The New Beginning Center is in the midst of hosting a five-day “Trendsetters Camp” for teens, ages 13-18. The camp is to help teens build proper relationships, fight bullying, and prevent domestic violence. We sponsored one of the teens to attend the camp. You can click on the Center’s Facebook page HERE. On Monday, June 13, one of our CCN speakers, Carmen Coreas, addressed the group of participants, by sharing her experiences and providing “red flags” for them to watch out for in their relationships.
We also provide Carmen’s presentation free of charge to all qualifying agencies and shelters. Her speech, “It Ends With You” is an uplifting message for victims, explaining that there is always hope for a new future that they create. Participants hear her story, and she shows them how to take charge of their life by taking specific directions that they can implement. She says, “I understand what you have gone through – it ended with me! It ends with you!” For more information about her presentation, click HERE. To book the presentation for an agency or shelter, contact me at .
In the summer, I teach a public speaking course, and I will invite top speakers to participate in a bureau to spread the word about the New Beginning Center, to provide positive public relations, and increase financial contributions and other means of support.
In the fall, I teach an MBA course in “Practical Business Immersion,” and the students will complete a plan for an important project for the Center to execute and implement.
These are just some of the activities that our company is active with regarding domestic violence. For information on how you could help book a presentation, make a donation, or increase awareness, contact us at .
When Bill Lee and I wrote Organizing Change (San Francisco: Pfeiffer-Jossey Bass, 2003), we did so from a large-scale perspective. Our premise was that it is easier to consider change from a high-level such as a one that affects an entire organization, then, whittle it down to whatever level you want to use, such as a division, department, or unit.
While the magnitude of a change may differ by size, the principles do not. As you read our book, you will find three major concerns that you want to be aware of for any change that you lead or initiate. These are to be:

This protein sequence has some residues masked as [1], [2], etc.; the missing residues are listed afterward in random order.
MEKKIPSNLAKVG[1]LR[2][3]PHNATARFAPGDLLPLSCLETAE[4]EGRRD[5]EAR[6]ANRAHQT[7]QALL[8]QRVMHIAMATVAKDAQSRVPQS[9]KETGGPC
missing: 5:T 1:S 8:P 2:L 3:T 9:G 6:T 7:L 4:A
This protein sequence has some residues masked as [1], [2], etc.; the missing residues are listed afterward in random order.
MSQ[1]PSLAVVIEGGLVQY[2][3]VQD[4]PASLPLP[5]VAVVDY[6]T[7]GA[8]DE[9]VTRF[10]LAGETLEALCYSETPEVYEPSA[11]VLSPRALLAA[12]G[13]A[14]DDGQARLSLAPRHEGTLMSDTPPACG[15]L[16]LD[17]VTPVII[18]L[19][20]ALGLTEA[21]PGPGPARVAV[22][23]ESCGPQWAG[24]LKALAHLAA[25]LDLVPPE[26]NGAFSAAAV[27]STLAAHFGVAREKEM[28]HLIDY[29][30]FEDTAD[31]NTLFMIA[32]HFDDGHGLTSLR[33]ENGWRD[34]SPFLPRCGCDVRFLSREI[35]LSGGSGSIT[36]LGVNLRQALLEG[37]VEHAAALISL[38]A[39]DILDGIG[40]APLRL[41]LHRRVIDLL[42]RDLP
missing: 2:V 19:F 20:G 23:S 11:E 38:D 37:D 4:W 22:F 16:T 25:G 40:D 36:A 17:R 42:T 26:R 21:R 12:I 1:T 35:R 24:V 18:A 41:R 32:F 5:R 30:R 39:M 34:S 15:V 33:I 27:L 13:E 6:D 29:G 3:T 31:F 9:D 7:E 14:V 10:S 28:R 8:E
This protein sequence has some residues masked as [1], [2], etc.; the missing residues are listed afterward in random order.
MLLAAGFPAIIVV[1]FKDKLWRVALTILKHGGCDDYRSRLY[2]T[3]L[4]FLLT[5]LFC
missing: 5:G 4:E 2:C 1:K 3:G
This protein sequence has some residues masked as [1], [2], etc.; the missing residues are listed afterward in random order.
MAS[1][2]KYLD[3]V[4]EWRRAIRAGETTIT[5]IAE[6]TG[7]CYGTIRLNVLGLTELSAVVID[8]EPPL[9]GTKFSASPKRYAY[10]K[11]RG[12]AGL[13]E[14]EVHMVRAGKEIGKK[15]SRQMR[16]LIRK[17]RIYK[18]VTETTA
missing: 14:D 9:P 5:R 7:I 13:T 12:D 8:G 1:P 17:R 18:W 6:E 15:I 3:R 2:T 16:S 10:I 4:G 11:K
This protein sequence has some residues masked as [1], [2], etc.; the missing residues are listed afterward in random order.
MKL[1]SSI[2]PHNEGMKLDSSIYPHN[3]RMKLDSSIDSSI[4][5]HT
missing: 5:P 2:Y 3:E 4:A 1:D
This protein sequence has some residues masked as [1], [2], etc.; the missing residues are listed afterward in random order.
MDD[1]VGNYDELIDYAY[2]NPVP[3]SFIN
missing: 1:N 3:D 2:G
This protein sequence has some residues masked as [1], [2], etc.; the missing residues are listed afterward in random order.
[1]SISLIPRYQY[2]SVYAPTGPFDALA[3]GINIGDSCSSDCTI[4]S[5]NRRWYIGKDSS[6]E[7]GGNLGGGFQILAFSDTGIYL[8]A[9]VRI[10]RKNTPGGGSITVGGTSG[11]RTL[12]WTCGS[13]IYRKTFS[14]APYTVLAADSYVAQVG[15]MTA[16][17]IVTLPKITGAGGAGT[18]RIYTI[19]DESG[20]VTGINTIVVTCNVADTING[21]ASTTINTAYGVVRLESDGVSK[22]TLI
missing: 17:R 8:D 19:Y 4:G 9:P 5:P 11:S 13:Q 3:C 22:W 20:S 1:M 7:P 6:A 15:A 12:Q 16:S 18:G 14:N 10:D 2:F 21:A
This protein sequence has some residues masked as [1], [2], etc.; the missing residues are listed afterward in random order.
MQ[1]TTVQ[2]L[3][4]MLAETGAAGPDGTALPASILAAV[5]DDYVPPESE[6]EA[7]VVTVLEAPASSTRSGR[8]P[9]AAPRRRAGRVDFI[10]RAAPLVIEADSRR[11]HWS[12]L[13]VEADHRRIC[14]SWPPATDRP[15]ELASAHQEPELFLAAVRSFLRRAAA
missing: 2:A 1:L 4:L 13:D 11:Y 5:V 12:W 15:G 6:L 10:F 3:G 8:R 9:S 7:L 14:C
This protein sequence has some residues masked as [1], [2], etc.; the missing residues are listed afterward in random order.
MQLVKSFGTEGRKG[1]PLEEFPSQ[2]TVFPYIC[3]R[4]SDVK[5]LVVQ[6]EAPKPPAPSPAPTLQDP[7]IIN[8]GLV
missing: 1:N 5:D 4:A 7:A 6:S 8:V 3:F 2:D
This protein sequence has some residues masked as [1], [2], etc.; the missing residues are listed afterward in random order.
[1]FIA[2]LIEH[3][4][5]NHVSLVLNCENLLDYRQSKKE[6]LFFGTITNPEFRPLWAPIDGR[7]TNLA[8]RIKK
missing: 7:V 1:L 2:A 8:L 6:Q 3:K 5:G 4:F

inclusive – go as deep as possible in the organizational charts of the areas affected by the change; get input from as many people as you can; it is difficult to argue against a change you helped create. Remember what Covey said years ago – “without involvement there is not commitment.” Make the change “our initiative” not “mine.”
systemic – consider how the change will affect all types of stakeholders; consider other departments or units in the organization, internal and external customers, consumers, and so forth.
systematic – organize the change phase by phase; decide who does what when; get it right the first time, and you will not lose productivity while kicking off the change initiative.
When you lead change, you are in the driver’s seat, not the passenger’s seat. You make decisions that craft and create important paths that various stakeholders take to solve a problem, correct a difficulty, or make something that is “good” even better. What is important, however, is to know that you never begin with the change initiative. You always begin with the recognition of a problem, issue, or uncomfortable situation. That principle will remind you of John Kotter’s first step in his change process, which is URGENCY. In fact, he wrote an entire book about that step, which you can purchase a synopsis of from 15MinuteBusinessBooks.com.
It is amazing how many people I have taught this process to in professional workshops and courses over the last ten years. I remember the first one for Citi so well, as if it were yesterday. Right now, we have two weeks to go in the MBA course “Leading Change” at the University of Dallas College of Business, where I use this book and teach practical implementation of the process. In this course, we don’t talk about change – we make change.
I know it works. We would not have had this many interested people if the process were unsuccessful. Fortunately, I hear back from so many individuals who implement the program in their organizations, that I am inspired to continue to share it with others.
At Creative Communication Network, we offer two paths for change. We do this in workshops, consulting, and coaching for both paths.
Take MANAGING CHANGE
if you want to:
Cope with change you didn’t create
Work in a change-friendly environment
Reduce personal anxiety about change